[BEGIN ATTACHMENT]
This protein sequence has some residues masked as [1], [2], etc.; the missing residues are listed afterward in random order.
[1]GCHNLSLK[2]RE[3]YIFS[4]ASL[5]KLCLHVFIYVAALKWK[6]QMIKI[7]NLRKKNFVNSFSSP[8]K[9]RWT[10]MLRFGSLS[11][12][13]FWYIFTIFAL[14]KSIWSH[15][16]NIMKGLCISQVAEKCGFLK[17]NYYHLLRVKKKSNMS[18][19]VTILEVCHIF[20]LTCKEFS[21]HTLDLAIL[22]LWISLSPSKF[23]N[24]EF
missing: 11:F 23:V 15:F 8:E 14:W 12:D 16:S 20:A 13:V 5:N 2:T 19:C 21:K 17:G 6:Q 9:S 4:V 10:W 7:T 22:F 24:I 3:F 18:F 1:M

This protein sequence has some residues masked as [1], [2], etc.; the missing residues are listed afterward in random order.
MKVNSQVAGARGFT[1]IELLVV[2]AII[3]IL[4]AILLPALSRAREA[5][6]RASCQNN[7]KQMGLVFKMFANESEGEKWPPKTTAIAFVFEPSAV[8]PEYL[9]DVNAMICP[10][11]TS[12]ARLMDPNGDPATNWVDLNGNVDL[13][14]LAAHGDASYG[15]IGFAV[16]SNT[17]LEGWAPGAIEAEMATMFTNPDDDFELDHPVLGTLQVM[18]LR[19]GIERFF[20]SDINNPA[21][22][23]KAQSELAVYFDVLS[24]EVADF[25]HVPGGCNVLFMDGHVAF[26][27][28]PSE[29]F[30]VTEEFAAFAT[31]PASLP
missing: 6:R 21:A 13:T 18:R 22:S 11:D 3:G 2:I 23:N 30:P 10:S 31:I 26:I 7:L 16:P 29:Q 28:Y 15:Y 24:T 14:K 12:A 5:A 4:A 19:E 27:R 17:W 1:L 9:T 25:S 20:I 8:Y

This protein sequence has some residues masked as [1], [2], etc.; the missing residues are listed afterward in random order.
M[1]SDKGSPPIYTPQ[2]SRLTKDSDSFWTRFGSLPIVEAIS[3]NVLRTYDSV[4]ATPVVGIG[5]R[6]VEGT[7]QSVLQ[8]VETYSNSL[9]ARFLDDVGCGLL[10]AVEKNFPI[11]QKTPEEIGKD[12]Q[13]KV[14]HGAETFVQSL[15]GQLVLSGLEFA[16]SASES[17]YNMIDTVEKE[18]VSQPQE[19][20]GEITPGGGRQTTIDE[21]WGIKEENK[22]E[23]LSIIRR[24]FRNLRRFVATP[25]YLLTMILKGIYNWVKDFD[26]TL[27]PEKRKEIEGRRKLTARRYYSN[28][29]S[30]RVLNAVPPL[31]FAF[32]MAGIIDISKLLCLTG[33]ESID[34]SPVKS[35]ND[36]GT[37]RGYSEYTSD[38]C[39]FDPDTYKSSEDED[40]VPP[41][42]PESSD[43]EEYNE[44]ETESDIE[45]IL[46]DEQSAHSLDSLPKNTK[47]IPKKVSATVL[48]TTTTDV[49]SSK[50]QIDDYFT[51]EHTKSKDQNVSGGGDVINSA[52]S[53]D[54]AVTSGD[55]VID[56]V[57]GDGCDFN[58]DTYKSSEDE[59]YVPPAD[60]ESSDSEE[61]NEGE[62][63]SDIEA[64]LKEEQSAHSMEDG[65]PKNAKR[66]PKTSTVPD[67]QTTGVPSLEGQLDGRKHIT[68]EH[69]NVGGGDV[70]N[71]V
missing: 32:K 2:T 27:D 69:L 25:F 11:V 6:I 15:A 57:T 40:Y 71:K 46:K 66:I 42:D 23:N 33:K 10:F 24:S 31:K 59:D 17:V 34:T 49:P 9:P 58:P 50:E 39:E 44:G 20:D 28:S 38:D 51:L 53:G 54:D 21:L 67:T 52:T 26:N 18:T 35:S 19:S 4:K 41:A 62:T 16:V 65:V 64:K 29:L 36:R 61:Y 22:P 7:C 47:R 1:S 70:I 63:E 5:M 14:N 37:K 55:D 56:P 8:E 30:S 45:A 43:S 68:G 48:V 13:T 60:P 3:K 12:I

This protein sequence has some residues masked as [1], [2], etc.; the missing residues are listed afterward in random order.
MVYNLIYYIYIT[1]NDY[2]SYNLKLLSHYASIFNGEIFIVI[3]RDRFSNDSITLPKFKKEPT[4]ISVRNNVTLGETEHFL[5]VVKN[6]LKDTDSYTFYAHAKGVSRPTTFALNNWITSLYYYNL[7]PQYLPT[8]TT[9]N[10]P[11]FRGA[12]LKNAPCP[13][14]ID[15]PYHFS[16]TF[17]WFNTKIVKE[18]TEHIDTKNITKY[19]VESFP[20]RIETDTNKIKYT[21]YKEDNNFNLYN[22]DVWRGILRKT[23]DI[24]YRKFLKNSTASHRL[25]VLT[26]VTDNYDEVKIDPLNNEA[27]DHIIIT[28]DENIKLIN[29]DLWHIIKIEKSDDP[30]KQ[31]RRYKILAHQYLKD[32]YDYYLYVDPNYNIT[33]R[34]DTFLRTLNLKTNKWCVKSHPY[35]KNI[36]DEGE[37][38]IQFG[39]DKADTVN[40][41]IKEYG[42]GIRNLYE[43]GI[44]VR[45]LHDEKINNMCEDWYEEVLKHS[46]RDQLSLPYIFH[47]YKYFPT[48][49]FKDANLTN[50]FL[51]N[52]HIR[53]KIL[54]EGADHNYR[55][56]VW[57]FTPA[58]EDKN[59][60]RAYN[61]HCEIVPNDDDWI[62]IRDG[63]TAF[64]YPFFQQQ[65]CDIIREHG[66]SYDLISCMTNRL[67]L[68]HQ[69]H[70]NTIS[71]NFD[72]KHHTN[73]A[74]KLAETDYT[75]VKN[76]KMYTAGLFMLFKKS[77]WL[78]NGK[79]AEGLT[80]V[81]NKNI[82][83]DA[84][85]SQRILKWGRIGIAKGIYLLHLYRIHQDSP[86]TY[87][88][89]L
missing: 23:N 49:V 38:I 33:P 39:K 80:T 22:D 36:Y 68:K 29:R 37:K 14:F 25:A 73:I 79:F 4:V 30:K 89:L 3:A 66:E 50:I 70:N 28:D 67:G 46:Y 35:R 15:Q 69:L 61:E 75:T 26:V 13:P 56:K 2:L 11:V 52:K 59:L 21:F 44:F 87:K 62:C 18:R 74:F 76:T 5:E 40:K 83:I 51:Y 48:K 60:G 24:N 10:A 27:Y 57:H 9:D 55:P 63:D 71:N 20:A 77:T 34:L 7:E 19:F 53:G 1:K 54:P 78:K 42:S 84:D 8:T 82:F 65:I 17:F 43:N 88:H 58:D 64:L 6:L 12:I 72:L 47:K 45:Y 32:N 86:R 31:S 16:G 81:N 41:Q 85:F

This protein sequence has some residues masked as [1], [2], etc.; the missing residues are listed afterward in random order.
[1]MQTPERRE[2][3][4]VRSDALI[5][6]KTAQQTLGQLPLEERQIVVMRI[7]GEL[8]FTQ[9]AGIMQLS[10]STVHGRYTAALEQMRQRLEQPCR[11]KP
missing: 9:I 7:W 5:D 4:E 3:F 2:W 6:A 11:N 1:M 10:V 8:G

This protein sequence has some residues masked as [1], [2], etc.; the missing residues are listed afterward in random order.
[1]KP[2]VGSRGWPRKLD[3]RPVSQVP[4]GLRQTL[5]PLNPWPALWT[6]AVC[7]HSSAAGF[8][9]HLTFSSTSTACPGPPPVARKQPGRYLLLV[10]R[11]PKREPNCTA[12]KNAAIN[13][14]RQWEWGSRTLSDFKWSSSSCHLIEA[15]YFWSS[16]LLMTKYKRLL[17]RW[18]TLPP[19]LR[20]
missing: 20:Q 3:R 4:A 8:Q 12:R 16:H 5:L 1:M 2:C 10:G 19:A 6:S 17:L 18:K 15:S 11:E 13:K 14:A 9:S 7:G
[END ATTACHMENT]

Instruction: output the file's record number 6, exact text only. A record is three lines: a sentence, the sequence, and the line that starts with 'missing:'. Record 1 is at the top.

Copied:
This protein sequence has some residues masked as [1], [2], etc.; the missing residues are listed afterward in random order.
[1]KP[2]VGSRGWPRKLD[3]RPVSQVP[4]GLRQTL[5]PLNPWPALWT[6]AVC[7]HSSAAGF[8][9]HLTFSSTSTACPGPPPVARKQPGRYLLLV[10]R[11]PKREPNCTA[12]KNAAIN[13][14]RQWEWGSRTLSDFKWSSSSCHLIEA[15]YFWSS[16]LLMTKYKRLL[17]RW[18]TLPP[19]LR[20]
missing: 20:Q 3:R 4:A 8:Q 12:R 16:H 5:L 1:M 2:C 10:G 19:A 6:S 17:L 18:K 15:S 11:E 13:K 14:A 9:S 7:G